"Previous work (Connolly et al 2011) has shown the varying regional trajectories by which animal bone assemblages in southwest Asis came to be dominated by domestic animals in the Aceramic Neolithic. This research also showed that the earliest Neolithic sites in Greece and Bulgaria are different from other regions in that they are dominated from the outset by high proportions of domestic animals."
    Yes, the domesticates showed in Neolithic in Europe. The paper from my post says that the first wave of Neolithic farmers came without them, 6,200 to 6,000 BC.



    This makes sense as it seems that the earliest farmers to leave the Near East, those who went to Cyprus, already had domesticated animals.

    See the following for the same proposition:
    https://books.google.com/books?id=gc...Europe&f=false

    The Neolithic in Cyprus:
    http://www.mnh.si.edu/exhibits/cyprus/neolithic.html
    http://www.asor.org/pubs/books-monographs/swiny.pdf

    By the time the first farmers were leaving for Cyprus, coastal Anatolia, and then into the Greek islands and beyond, the package was complete except for pottery.
    Some site dating could be off? I'll be glad to get to the bottom of this conundrum. Intriguing anyway. :)

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    "Strontium isotopes document greater human mobility at the start of the Balkan Neolithic by Dusan Boric and Douglas Price."

    http://www.pnas.org/content/110/9/3298.long

    Here is a paragraph describing migration of first Neolithic farmers who came to Hungary, Danubian Gorge area:

    "The ensuing period has been referred to as the Final Mesolithic (16) or Mesolithic–Neolithic transformation phase (17,30) and is currently dated to ∼6200–6000/5950 cal B.C., making this phase in the Danube Gorges entirely contemporary with early Neolithic sites in the Morava, middle Danube, and Tisza valleys (14). Remarkable art in the form of sculpted boulders and innovative architectural features such as red limestone trapezoidal-shaped building floors found at the key site of Lepenski Vir (SI Appendix, section I and Fig. S2) are attributed to this phase (ref. 31 and SI Appendix). This is the phase of cultural hybridity in the Danube Gorges. Early Neolithic pottery (32, 33), polished stone axes (34), nonlocal good quality yellow white-spotted “Balkan” flint from areas 200 km away from the Danube Gorges in northern Bulgaria (35) as well as novel, typical Neolithic morphologies in osseous tools were found associated with trapezoidal buildings at the sites of Lepenski Vir and Padina. At the same time, these buildings harnessed many indigenous architectural and material culture elements, whereas the lack of domesticates (except for dogs) during this phase suggests an unaltered subsistence pattern (30). Mortuary practices were still characterized by extended supine burials during this period (SI Appendix, Fig"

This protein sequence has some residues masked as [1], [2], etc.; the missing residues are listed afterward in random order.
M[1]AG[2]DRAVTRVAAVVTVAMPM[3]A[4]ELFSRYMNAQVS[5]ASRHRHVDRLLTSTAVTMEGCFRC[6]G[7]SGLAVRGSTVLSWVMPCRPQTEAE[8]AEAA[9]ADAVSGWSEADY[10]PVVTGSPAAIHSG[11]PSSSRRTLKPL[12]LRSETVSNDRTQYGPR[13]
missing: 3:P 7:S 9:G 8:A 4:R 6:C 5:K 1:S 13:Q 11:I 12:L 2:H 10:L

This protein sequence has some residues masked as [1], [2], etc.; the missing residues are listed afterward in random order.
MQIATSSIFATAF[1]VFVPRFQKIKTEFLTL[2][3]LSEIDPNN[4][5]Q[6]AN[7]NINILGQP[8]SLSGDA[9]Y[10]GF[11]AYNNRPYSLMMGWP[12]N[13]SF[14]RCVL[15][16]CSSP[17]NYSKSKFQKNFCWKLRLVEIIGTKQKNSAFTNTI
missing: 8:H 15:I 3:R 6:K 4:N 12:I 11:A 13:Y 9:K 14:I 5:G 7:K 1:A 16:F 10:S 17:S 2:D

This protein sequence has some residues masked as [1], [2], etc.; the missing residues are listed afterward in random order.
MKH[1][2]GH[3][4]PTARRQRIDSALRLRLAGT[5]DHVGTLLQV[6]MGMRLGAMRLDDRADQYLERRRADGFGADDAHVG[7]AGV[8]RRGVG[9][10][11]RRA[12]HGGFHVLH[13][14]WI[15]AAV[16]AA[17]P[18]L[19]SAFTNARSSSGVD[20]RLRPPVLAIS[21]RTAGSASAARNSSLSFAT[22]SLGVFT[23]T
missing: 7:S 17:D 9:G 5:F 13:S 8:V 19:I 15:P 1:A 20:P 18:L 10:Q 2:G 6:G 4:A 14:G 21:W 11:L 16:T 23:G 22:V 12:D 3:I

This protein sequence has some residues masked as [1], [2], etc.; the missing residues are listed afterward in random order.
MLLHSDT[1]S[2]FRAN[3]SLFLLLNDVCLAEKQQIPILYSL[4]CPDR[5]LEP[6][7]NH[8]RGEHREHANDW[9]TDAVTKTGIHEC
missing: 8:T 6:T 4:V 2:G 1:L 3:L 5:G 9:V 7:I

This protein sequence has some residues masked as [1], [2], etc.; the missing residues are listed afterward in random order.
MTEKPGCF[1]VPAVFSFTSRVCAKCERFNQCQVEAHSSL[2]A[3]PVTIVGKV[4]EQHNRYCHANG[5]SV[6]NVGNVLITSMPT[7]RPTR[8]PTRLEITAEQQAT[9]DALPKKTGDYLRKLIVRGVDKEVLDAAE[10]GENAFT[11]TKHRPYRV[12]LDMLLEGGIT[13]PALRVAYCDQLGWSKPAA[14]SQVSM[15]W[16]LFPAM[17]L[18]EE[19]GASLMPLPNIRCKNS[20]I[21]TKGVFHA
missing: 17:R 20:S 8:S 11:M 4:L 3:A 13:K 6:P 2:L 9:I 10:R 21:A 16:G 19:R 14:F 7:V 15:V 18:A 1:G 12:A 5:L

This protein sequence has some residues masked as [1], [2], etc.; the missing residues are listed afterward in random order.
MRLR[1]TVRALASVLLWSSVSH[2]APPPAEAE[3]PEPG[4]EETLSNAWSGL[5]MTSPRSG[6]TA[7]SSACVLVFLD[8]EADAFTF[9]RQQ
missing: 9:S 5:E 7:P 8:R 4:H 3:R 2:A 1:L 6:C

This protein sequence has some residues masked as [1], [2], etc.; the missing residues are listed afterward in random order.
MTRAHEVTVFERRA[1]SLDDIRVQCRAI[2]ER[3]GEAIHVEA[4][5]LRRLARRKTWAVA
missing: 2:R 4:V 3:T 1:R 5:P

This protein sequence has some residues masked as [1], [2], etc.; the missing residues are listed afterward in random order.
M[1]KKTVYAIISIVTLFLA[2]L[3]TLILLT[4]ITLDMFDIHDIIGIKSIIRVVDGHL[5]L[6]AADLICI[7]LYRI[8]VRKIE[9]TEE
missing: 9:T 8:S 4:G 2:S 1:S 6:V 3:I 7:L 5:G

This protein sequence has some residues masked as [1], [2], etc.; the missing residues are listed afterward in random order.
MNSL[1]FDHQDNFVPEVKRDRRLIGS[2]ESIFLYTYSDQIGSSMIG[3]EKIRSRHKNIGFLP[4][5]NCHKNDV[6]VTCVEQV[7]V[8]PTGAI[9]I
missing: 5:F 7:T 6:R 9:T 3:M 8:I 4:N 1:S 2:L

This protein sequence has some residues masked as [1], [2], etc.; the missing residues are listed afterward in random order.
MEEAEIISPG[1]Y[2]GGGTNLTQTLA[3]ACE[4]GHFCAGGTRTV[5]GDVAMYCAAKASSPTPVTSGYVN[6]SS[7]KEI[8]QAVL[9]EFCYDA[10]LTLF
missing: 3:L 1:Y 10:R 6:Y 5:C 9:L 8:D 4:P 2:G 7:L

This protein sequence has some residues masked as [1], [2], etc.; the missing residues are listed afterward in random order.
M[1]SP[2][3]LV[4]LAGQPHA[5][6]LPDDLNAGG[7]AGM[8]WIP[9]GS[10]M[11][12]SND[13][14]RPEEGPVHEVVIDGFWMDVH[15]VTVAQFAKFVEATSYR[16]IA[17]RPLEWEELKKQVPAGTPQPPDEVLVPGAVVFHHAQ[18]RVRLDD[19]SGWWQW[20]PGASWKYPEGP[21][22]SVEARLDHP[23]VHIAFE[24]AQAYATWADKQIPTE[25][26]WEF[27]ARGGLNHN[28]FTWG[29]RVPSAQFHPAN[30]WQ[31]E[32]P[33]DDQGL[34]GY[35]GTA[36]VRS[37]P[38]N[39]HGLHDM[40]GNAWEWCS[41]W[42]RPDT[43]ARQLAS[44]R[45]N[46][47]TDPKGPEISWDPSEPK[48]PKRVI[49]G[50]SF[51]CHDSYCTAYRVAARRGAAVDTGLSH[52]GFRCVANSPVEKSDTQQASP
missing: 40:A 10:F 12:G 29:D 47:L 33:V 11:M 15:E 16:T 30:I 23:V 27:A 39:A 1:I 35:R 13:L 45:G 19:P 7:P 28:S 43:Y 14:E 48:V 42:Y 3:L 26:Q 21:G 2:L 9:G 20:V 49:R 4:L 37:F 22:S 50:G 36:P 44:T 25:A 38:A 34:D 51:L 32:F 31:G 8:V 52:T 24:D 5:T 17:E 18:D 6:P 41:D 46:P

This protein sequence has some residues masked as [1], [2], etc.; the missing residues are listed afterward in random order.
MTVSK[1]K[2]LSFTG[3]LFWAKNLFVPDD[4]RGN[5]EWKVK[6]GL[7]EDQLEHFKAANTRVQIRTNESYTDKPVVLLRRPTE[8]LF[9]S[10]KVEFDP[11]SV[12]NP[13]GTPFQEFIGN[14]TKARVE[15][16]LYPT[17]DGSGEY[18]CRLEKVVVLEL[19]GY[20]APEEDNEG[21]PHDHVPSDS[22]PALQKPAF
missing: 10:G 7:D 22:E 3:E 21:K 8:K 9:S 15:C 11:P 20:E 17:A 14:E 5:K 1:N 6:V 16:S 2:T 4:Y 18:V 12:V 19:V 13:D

I have to admit I made a little assumption that these first Neolithic Farmers in Hungary were G2a. I'm not sure if DNA from Lepenski Vir site skeletons were sequenced. However most of Early Neolithic farmers from Europe were G2a carriers, so it is most likely these folks were G2a too.


    Lepenski Vir is in the Danube Gorge.
    These were not farmers, they were HG living in the Danube Gorge with plenty of large fish.
    They were trading with the Köros farmers since 8.2 ka, but they were not farmers till 7.9 ka

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    Quote Originally Posted by bicicleur View Post


    Lepenski Vir is in the Danube Gorge.
    These were not farmers, they were HG living in the Danube Gorge with plenty of large fish.
    They were trading with the Köros farmers since 8.2 ka, but they were not farmers till 7.9 ka
    It was a farmer society heavily hybridized with locals.

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    1 members found this post helpful.
    LeBrok: The paper I was citing is from 2013.

    Yes, the domesticates showed in Neolithic in Europe. The paper from my post says that the first wave of Neolithic farmers came without them, 6,200 to 6,000 BC.
    This is the paper to which you're referring, right?

    ""Strontium isotopes document greater human mobility at the start of the Balkan Neolithic by Dusan Boric and Douglas Price."

    http://www.pnas.org/content/110/9/3298.long

    Here is a paragraph describing migration of first Neolithic farmers who came to Hungary, Danubian Gorge area: